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. Last Updated: 07/27/2016

Nominees Reflect No Foreign Policy Vision

WASHINGTON -- In picking a new foreign policy team, U.S. president Bill Clinton opted for good group chemistry but gave the United States no clear signal of the direction he hopes to take in world affairs during his second term.

The two central figures charged with shaping the way the United States relates to the world around it over the next four years -- Secretary of State-nominee Madeleine Albright and the choice for national security adviser, Samuel Berger -- have long-established friendships both with the president and each other, friendships forged during the general election campaigns in 1988 and 1992.

The styles and interests of the two also seem complementary. While Albright has gained a reputation among colleagues for pushing American positions at the expense of potentially broader compromise during her tenure as U.N. ambassador, Berger is known as a skilled consensus-builder who showed a rare talent in his present job as deputy national security adviser for weaving together seemingly contradictory views into positions that all can support.

Albright exudes confidence when in the public spotlight, enjoys television and articulates U.S. policy well, while Berger is little known outside the White House and seems to like it that way. Albright's personal background and interests draw her heavily toward the political challenges in Europe; Berger's strong suit is economics and East Asia.

With the selections, which included Sen. William Cohen as defense secretary and Anthony Lake, the current national security adviser, as director of the CIA, Clinton has achieved what aides have long claimed was his overriding consideration in selecting a national security team: collegiality. Lake is a known entity and a team player, while Cohen is known to be comfortable with this group.

"He's picked a team that can work very well together," summed up one White House official. "This is a Clinton hallmark at this point."

But with both Albright and Berger far better known for the way they work than any doctrine they profess, many foreign policy specialists were at a loss to interpret any message in the new team.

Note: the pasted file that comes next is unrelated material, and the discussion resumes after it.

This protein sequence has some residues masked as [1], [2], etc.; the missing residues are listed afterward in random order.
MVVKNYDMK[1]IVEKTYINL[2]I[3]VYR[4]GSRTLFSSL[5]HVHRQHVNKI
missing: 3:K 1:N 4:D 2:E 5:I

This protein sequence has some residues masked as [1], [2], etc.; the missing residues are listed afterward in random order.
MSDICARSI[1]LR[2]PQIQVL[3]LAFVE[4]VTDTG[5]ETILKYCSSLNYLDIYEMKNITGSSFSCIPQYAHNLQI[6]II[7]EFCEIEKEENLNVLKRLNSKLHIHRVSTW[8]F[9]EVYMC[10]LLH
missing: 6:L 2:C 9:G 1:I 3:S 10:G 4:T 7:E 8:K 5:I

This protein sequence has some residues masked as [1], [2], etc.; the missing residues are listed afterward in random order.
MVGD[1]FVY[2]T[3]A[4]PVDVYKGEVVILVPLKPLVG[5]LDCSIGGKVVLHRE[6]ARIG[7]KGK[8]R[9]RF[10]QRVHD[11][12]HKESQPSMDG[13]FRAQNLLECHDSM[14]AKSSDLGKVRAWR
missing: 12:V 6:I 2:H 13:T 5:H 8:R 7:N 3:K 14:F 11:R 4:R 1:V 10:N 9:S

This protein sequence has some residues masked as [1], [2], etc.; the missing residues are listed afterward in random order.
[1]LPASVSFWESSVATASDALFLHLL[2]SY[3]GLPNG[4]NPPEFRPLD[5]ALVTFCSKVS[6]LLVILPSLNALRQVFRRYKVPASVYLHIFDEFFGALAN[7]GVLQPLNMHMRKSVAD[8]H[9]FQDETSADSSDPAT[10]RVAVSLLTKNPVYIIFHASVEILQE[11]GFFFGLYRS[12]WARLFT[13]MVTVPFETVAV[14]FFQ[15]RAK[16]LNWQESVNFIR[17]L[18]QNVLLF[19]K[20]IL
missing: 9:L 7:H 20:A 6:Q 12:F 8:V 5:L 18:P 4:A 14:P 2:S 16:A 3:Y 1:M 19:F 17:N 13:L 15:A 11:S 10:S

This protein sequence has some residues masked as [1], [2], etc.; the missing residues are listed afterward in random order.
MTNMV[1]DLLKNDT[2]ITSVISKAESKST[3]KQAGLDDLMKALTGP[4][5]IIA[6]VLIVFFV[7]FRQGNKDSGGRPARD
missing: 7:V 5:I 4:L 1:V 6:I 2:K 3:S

"I don't see any vision in this collection," said Richard Haass, director of Foreign Policy Studies at the Brookings Institution. "This doesn't answer anything about what we're going to see in the second term. I think it reflects Mr. Clinton's uncertainty in foreign policy."

While the exact direction of Clinton's second-term foreign policy remains uncertain, all signs point to a more active U.S. role in world affairs. In their formal remarks Thursday at the White House, both Clinton and Albright referred to the United States as the world's "indispensable power." That assessment is a far cry from the early months of Clinton's first term when the new president and his secretary of state, Warren Christopher, believed the world could survive with the United States playing a more passive role.

In recent interviews, Albright has stressed the need for American assertiveness.

In a meeting with a group of foreign affairs correspondents here last October, Albright devoted her opening remarks to the plight of Burma's prominent dissident Aung San Suu Kyi, whom she had met during a visit to the Asian country last year.

"Her commitment to human rights is not only strong, but at a gut level," noted Michael Jendrzejczyk, Washington director of Human Rights Watch. "There was a kind of bonding between the two when they met. She was extremely involved at a personal level after that."

With Clinton facing a series of diplomatically tricky issues over the next year, including NATO expansion and forging a new relationship with Russia, some of those who have watched Albright's sometimes-abrasive style at the United Nations wonder if she is the right choice.

White House officials, however, claim Berger can provide the balance needed to soften Albright's views.